John Nelson Darby

Proverbs

 Introduction The Book of Proverbs gives us the application of that wisdom which created the heavens and the earth to the details of life in this world of confusion and evil. This thought brings out the immensity of grace unfolded here. God deigns to apply His wisdom to the circumstances of our practical life, and to shew us, with His own intelligence, the consequences of all the ways in which man may walk. For it is often in the way of knowledge, not of precept, that the statements ...

Ecclesiastes

 Introduction The Book of Ecclesiastes is, up to a certain point, the converse of the Book of Proverbs. 1 It is the experience of a man who- retaining wisdom, that he may judge of all-makes trial of everything under the sun that could be supposed capable of rendering men happy, through the enjoyment of everything that human capacity can entertain as a means of joy. The effect of this trial was the discovery that all is vanity and vexation of spirit; that every effort to be happy in p...

Song of Solomon

 Introduction This Book takes up the Jew, or at least the remnant, in quite another aspect. It tells of the affections that the King can create in their heart, and by which He draws them to Himself. However strong these affections may be. they are not developed according to the position in which christian affections, properly so called, are formed. They differ in this respect. They do not possess the profound repose and sweetness of an affection that flows from a relationship already...

The Prophets

 Introduction We enter, now, dear reader, on the field of prophecy; a vast and important one, whether in view of the moral instruction that it contains, or on account of the great events that are announced in it, or through its development of God's government, and, by this means, its revelation of that which He Himself is in His ways with men. Jehovah and His dealings, and the Messiah, shine through the whole. Israel always forms the inner circle, or chief platform, on which these de...

Isaiah

 Introduction Isaiah takes the first place; and in fact he is the most complete of all the prophets, and perhaps the most rich. The whole circle of God's thoughts with respect to Israel is more given here. Other prophets are occupied with certain portions only of the history of this people. We will give here the division of this book into subjects. There is in the beginning an appearance of confusion; nevertheless it helps to explain the moral bearing of the book. And here what...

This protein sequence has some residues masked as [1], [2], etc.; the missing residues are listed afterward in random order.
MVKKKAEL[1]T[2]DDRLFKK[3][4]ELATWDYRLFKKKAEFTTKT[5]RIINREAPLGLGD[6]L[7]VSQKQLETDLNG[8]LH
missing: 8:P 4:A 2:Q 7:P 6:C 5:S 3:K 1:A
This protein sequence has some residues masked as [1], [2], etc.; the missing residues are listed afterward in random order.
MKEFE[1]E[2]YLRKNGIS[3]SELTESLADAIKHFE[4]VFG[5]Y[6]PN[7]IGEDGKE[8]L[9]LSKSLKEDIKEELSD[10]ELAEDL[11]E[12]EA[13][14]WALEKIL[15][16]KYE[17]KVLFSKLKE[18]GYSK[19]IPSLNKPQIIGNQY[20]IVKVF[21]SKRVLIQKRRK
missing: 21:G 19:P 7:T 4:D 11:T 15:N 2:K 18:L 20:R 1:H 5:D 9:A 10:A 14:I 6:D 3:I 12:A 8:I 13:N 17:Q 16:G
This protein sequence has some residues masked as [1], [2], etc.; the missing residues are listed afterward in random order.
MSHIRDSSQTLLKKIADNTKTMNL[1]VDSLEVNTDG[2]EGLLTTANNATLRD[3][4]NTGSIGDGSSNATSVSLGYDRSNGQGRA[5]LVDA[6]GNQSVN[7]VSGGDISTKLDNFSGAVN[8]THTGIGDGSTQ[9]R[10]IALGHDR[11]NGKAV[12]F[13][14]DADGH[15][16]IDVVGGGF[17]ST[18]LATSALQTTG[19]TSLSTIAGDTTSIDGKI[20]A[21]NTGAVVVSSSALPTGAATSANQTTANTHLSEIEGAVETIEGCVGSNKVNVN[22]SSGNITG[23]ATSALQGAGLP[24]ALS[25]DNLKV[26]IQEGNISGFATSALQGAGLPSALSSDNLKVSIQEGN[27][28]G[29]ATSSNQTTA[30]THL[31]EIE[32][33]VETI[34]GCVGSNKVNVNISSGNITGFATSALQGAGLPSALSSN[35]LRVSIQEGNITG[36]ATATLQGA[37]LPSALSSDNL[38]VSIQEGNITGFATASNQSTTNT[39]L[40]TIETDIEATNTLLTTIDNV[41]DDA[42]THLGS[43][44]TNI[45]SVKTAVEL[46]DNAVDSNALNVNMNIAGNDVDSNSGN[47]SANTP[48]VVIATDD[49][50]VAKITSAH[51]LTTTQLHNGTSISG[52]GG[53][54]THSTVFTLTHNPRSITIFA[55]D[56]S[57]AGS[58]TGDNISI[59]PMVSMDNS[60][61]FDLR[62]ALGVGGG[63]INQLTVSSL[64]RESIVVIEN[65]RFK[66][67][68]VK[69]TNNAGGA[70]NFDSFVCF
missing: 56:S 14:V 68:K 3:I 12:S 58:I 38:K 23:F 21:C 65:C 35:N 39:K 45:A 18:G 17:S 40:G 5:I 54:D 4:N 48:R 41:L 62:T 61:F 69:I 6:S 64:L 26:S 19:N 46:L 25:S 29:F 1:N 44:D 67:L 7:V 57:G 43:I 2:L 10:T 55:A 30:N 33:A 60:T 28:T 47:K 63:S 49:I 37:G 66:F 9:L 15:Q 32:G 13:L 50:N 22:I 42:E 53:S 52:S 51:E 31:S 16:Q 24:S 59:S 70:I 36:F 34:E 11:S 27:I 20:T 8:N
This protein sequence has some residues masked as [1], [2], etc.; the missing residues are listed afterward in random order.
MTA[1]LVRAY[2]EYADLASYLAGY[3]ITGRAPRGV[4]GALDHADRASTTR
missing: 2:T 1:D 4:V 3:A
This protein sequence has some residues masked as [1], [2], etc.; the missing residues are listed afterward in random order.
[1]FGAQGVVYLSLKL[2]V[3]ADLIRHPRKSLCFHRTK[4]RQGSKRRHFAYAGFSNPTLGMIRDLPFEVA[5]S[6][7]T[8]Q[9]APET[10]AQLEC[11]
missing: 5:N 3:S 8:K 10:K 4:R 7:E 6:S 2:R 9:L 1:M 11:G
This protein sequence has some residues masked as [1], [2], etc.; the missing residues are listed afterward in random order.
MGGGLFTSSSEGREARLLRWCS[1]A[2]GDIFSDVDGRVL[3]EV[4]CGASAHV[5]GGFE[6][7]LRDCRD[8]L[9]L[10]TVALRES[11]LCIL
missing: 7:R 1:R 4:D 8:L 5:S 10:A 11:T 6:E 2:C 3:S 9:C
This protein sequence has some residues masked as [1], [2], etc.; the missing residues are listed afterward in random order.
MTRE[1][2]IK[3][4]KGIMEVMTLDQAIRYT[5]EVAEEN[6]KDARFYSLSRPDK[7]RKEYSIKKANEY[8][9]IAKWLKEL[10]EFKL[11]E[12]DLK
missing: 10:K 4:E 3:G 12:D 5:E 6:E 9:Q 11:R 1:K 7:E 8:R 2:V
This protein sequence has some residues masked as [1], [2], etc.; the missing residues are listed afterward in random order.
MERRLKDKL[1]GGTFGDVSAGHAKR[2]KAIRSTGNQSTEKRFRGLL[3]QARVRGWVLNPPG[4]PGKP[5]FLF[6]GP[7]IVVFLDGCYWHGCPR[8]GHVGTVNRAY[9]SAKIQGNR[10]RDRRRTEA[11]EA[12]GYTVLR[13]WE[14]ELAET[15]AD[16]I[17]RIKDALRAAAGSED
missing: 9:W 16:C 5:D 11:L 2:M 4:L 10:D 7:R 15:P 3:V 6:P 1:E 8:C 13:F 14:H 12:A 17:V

Psalms Book 2 (Psalms 42-72)

 Introduction In the second book, the remnant is viewed as outside Jerusalem, and the city as given up to wickedness. This is seen throughout it. The covenant connection of the Jews with Jehovah is lost, but God is trusted. When Messiah comes in, all is changed. We have further, more distinctly, the exaltation of Christ on high as the means of their deliverance, and His rejection and sorrow when down here. It closes with the millennial reign of Messiah in peace under the figure of So...

Psalms Book 1 (Psalms 1-41)

 Introduction The first book may be in general thus divided into distinct parts. The first eight psalms form a whole, an introductory whole to the entire collection of Psalms. This series may be subdivided into the first two, which, in a more particular manner, lay the basis of all that is taught or expressed in Psalms 3-7? and, finally, Psalm 8. The character of these I shall enter on immediately. At present I proceed with the order of the book. Psalms 9, 10 form the basis of the ps...

Psalms Introduction

 The character of the book of Psalms The Book of Psalms has evidently a peculiar character. It is not the history of God's people, or of God's ways with them, nor is it the inculcation of positive doctrines or duties, nor the formal prophetic announcement of coming events. Many important events, doubtless, are alluded to in them, and they are immediately connected with various prophetic revelations (as, indeed, with precepts and all the other parts of the divine word to which I have ...

2 Kings

If God has shewn that He took notice of His servant’s fault, and did not pass it Kings lightly over, He did not fail towards him in either tenderness or faithfulness. He acted towards him as towards a beloved and faithful servant, even at the moment in which He made him sensible of his failure in the energy of faith; for He did not make others aware of it, although He has communicated it to us for our instruction. I said failure in the energy of faith; for, with respect to the mass of t...

2 Samuel

The Second Book of Samuel sets before us the definitive establishment of David in the kingdom; and afterwards, the miseries of his house, when prosperity had opened the door to self-will. The path of faith and its difficulties, is that in which we walk with God, and in which we celebrate the triumph which His presence secures to us. A state of prosperity makes it evident how little man is able to enjoy it without its becoming a snare to him. Prosperity not being the path of faith, that is...
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